Google Analytics 4: What does it mean?

These days, most businesses rely heavily on Google Analytics to understand user behaviour and inform their decision making. Most are using Universal Analytics (UA), the version that has been around since 2012. This is about to change, however, since Google announced it will be phasing out the product and replacing it with a newer version, Google Analytics 4 (GA4), in July 2023. 

As a result, businesses need to use this time to get to grips with the new product and prepare to migrate.

How will this impact UA users?  

Google Analytics 4 (GA4) officially launched in October 2020, and as UA was and is still live, the launch didn’t make too much of a splash. However, as Google recently announced that UA will become obsolete in July 2023, businesses have realised they have a limited window to transition.

This means they need to gain an understanding of what GA4 actually is, what the transition means for them, and how to navigate it.

We’ll be answering all these questions right here in this blog.

What’s the difference?

The biggest changes between UA and GA4 are…

  1. Different measuring models

While UA focuses on sessions and pageviews, GA4 focuses on events and parameters. As a result, all UA hit types translate to events in GA4 with no category, action, or label. For instance, in GA4 even a page view is considered an event, containing more detailed information such as page name and user location. This means that tracking is considerably more advanced in GA4, making it easier to predict user behaviour and make smart decisions.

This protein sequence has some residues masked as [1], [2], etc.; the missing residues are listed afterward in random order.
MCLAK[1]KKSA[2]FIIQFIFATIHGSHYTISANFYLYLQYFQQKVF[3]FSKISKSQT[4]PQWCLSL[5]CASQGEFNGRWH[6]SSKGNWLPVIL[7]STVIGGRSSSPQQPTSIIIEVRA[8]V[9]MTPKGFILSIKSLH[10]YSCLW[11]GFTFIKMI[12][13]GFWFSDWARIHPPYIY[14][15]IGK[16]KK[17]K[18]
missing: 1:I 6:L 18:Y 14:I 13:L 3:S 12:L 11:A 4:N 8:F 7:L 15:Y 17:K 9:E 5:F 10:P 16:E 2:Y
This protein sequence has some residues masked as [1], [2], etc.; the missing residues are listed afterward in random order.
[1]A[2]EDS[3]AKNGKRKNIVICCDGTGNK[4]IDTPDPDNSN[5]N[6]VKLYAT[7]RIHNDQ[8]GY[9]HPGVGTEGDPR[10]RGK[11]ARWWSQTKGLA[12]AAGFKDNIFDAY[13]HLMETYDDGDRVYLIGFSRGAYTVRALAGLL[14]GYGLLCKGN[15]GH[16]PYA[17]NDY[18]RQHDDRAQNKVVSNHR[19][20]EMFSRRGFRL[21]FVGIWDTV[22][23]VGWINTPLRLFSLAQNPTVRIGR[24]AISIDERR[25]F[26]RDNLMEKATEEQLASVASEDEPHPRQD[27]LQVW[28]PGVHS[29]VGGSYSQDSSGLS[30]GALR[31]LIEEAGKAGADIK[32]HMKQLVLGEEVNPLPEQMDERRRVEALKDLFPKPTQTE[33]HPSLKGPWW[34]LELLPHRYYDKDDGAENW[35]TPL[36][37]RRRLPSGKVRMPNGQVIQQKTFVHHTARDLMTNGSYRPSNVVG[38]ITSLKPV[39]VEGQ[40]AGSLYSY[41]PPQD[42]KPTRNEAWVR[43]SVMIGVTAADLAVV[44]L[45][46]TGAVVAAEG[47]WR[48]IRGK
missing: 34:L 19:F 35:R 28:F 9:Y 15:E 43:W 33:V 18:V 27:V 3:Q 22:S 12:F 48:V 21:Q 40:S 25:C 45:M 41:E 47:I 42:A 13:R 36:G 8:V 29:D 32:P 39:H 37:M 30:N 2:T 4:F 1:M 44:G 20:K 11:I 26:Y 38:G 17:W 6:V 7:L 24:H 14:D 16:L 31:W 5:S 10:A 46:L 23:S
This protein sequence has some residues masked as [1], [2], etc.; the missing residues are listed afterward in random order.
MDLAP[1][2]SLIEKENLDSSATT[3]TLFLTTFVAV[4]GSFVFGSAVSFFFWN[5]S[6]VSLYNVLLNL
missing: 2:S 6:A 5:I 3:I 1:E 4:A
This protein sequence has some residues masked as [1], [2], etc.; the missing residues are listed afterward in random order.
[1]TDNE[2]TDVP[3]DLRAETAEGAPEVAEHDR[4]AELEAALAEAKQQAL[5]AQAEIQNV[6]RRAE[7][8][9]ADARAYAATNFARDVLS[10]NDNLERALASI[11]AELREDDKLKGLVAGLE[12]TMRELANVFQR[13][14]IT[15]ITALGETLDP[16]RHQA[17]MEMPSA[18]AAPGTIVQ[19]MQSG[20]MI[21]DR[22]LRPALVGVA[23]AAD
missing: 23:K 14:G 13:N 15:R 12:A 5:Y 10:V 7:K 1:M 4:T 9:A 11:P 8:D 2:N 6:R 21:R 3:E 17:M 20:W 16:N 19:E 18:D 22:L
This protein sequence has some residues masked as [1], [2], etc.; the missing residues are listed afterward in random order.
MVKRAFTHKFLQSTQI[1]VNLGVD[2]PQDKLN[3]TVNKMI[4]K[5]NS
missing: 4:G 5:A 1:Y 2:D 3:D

1. Event tracking over session tracking

While UA tracks only page views, GA4 comes ready to collect data on scrolling, outbound clicks, video engagement, file downloads, and more, straight out of the box. From there, you can even customise your event data, depending on whether they are enhanced measurement events, automatically collected events, recommended events, or custom events. 

  1. Mobile & web data in one platform

GA4 focuses on combining both your mobile and web data in one platform. This means you can view, track, and manage all your data in one place – especially important for businesses that have mobile apps.  

What are the benefits of GA4?

With some stark differences between UA and GA4, here are three of the top benefits of the upgraded version:

  1. Better customer journey tracking

Sessions-based reporting in UA gives a fragmented view of a user’s journey, especially if they switched between different channels along the way, making it hard to pull together a coherent analysis. GA4 helps you to string that journey together with cross-device and cross-platform tracking. 

  1. Engagement-centred metrics

GA4 is doing away with the bounce rate metric and is moving toward truer measures of engagement. For example, the new Life Cycle feature that reports on four key metrics: Acquisition, Engagement, Monetization, and Retention, giving you data from all platforms, regardless of where the user ends their journey.  

  1. Better privacy features

While consumers are looking for increasing amounts of privacy, they are also demanding more relevant marketing than ever before. GA4 has responded to the natural juxtaposition of these two things by putting privacy controls in the hands of the consumer, so they can choose the experience they want.  

What does this mean for you?

Google has announced that all UA users will have to move over to GA4 on 1st July 2023.

We’re helping our clients make the move to GA4. Need a hand? We’d love to hear from you. Drop us a line here.